The competition drew a huge and super-friendly crowd. If this wasn’t some pre-digital Old World charm, then such a thing must not exist anymore. Further, the event raised $5,540 for the Food Bank of the Hudson Valley. The awards ceremony was charming.
Fourth place: My years as a music critic have taught me over and over that the things I like best tend to place about fourth in the larger culture – not off the list entirely, but confined to the rungs reserved for curiosities and eccentricities. Bruce Cockburn, not Bruce Springsteen. Careful courting my endorsement, people, though you can do worse than fourth. My favorite gingerbread house of the bunch, Number 32A, Magic Treehouse by defending champion Matthew Maley, placed fourth. I apologize if my mere presence is responsible for Mr. Maley’s diminished returns. For me, Maley’s design struck that perfect balance of refinement and wildness, a complex interiority and intricate detail wedded to a truly graceful, kinetic larger form…why, very like Mohonk itself, now that I think about it.
I trust my judges, though, and the winners were spectacular and deserving, as were most of the designs. I would like to observe, as one final point of curmudgeonly grousing, that the top two prizes went to a J. K. Rowling and a Tim Burton riff. They were extraordinary feats, don’t get me wrong; but the absence of pop-culture referentiality is one of the reasons I chose Magic Treehouse. Like Mohonk, I struggle daily with the flooding in of modernity, and I like it when people fret about it, gumming the works, slowing the pace. People lost actual nights of sleep over the decision to build that bar, you know.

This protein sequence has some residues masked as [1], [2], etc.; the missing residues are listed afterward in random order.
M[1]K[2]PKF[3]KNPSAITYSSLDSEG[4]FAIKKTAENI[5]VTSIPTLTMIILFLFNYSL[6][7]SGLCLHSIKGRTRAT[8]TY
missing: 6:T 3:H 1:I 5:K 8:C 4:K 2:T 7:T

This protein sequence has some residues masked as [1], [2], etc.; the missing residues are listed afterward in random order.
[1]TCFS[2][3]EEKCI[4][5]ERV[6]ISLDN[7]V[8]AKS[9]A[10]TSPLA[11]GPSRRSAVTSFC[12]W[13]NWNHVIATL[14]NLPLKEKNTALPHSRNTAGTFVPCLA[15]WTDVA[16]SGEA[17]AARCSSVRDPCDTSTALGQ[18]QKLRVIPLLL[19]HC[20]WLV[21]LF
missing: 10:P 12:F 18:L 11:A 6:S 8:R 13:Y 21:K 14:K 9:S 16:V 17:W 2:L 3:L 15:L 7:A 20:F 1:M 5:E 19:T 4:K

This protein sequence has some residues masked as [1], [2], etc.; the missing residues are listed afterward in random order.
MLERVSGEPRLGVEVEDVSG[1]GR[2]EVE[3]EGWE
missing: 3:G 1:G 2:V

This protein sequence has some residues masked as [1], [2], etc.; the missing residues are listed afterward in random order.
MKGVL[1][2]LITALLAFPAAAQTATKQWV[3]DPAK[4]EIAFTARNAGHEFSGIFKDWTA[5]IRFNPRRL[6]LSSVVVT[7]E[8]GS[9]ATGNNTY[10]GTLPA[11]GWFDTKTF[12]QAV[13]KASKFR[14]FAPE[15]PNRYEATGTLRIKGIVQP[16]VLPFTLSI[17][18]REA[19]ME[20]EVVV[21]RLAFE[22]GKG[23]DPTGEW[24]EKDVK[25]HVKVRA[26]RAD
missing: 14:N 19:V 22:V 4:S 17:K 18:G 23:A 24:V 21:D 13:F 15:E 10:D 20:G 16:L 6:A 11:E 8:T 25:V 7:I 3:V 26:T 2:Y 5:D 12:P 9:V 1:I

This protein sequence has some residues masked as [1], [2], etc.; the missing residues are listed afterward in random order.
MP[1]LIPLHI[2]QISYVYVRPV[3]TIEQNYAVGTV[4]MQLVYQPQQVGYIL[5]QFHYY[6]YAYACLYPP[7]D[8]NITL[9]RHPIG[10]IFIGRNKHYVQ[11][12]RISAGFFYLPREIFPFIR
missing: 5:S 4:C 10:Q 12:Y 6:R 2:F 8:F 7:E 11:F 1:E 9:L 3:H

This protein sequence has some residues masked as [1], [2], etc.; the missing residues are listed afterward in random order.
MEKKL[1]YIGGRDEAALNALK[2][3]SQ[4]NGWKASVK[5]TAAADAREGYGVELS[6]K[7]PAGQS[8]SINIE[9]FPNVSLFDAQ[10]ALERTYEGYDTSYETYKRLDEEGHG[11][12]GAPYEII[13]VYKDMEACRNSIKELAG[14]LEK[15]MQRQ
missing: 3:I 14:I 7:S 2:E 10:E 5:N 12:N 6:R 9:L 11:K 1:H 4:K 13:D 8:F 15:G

Winners of the Mohonk Gingerbread house competition
1st Place: Christmas Shopping in Diagon Alley by Team Black Family (Elizabeth Black, Anna Black, Sarah Black & Carter Austin)
2nd Place: The Nightmare Before Christmas by Team Tinsel Toes (Leslie Happas & Anthony Sacchetti)
3rd Place: Milton’s 1st North Country Christmas on Gingerbread Island by Team Brunk Built (Keven Brunk & Jessica Brunk)
4th Place: Magic Treehouse by Matthew Maley
Viewers’ Choice Award
(based on votes from the audience)
A Victorian Christmas by Team Rothe – Joseph Rothe & Carl Rothe
1st Place: Wintertime Candy Carousel by Sarah Ludemann
2nd Place: Penguins at Christmas by Cadette Troop 60179 (Caitlin Becker, Maeve Cadabal, Amani Earley, Mia Fraino, Aaliyah Winner: Ghafoor, Raegan Hons, Brianna Jonietz, & Marisa Piegari)
3rd Place: Crumbling Castle by Winner: Coleman Kane-Horrigan
4th Place:Santa’s Workshop by Team Santa’s Elves (Margaret Berci & Julia Rybalov)
5th Place: A Christmas by the Lake by Team Early Settlers (Petros Bunch & Timothy Bunch)
Mohonk employee/families category
1st Place Winner: Wreck the Halls, with Balls of Fire by Team Grady and Sam the Doughboys (Grady Kane-Horrigan & Sam Kane-Horrigan)
2nd Place Winner: The Good, the Bad, and the Ginger by Carmen Doyon
3rd Place Winner: Testimonial Gatehouse by Jennifer Yess
4th Place: Harry Potter Winterscape by Robert Bevilacqua
5th Place: There was an Old Woman who Lived in a Shoe by Ana Saravia